By Abdulrahman Al-Rashed, Asharq Al-Awsat Newspaper

For the past few weeks, the international community has made concerted efforts at regional diplomacy to prevent a war in the Persian Gulf. However, tensions continue to rise between Iran and the U.S. and its regional allies with all sides increasing their military presence in the Strait of Hormoz.

Meanwhile, the U.S. has been trying to form an international military coalition to safeguard the Persian Gulf, Strait of Hormuz, the Bab el-Mandeb Strait (BAM) and the Gulf of Oman. The plan calls for the U.S. to provide command ships and lead surveillance while its allies’ vessels patrol those waters with their nation’s flags.

The naval coalition’s primary aim is to prevent a war between Iran and the Gulf states and also to stop Tehran from selling its oil. By increasing political and economic pressures on Iran and boosting its military presence in the Persian Gulf, the U.S. hopes that Tehran will abandon its regional ambitions and comply with the 12 conditions set by Washington in May 2018 for reopening the nuclear negotiations with the view towards easing economic sanctions.

The U.S. and its allies’ two-pronged strategy aims to reduce Iranian oil exports to zero and prevent a war in the region at all cost. However, this is a complicated plan which may work for another year and a half until the 2020 U.S. elections, after which Washington may continue along the same path or adopt an entirely new approach, depending on whether President Donald Trump will win or lose the election.

Iran and the U.S. know the significance of this period during which it is unlikely that war would break out in the Persian Gulf, or the Islamic Republic regime would collapse. Also, neither side may be interested in talks. The situation calls for steady nerves and cool heads. Both sides must remain calm and refrain from any irrational and hasty actions that could spark a disastrous and unwanted war.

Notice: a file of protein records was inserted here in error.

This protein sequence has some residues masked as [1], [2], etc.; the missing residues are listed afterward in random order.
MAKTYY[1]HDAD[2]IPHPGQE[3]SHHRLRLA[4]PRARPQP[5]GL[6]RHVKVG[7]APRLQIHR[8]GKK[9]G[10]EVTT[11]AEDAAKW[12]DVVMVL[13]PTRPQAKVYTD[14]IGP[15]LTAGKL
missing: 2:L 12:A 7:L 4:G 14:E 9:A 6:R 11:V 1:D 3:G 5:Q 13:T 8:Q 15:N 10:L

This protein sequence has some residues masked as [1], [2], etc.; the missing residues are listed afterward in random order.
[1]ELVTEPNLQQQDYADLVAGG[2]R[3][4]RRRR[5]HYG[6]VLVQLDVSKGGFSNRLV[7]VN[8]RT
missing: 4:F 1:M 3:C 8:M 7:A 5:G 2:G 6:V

There could be a few possible dangers between now and the next U.S. presidential election in 2020. Iran will continue to escalate tensions in the region, and might even commit a hostile act including using Shia militia groups under its control to attack the U.S. bases and its interest in the Gulf. Also, Tehran’s plan to enrich uranium beyond the level agreed by the Joint Comprehensive Plan of Action (JCPOA), better known as the Iran nuclear deal, would give Israel a “legal” excuse to strike the country’s nuclear sites in the coming months.

Iran will undoubtedly respond militarily to an Israeli attack. However, it is hard to know what Tehran would do exactly, given that it cannot match Israel’s superior military capability. The Islamic Republic knows that any missile attack on Israeli cities will prompt the country to unleash its military might and inflict irreparable damage on Iran. Therefore, Iran will most likely target smaller Gulf states, and instead will use Lebanese Hezbollah to attack Israel.

Regional states and Western powers are facing a complicated and dangerous situation, and that is why they are forming a coalition against Iran. The main aim of the coalition is to send a message to Tehran that any possible war would not be only a Trump’s plan or an American project. Coalition leaders must make their respective nations understand that they do not seek armed conflict but are prepared to defend their countries and nations if they are forced into war.

Iran considers its economic isolation an act of war. However, the U.S. claims that it has not prevented Iranian oil tankers from leaving Bandar Abbas in the Persian Gulf and moving freely in international waters. In principle, nothing is preventing Iran from selling its oil. However, countries which are engaged in business with the U.S. do not buy Iranian oil for fear of being penalized. Iran must have realized by now that its hostile foreign policy has not helped its cause and standing in the international community. Tehran knows that it faces enemies that possess stronger political, economic and military strength, and, therefore, has no option but to curb its regional ambitions, expansionist policies, and aggressive behavior.

No one wants to start a war with Iran. However, could the Islamic Republic sit idle until the crippling economic sanctions topple the regime? It would seem that Iranian leaders have not made their final decision. They have been trying several approaches, including attacking oil tankers in the Strait of Hormoz, threatening military action in the region and using the nuclear program to blackmail the EU country members.

[Note: Abdulrahman Al-Rashed is the former editor-in-chief of Asharq Al-Awsat, and the Arabic-language weekly magazine Al-Majalla. Asharq Al-Awsat is a London-based Arabic-language newspaper.]

[Translated from Persian by Fardine Hamidi]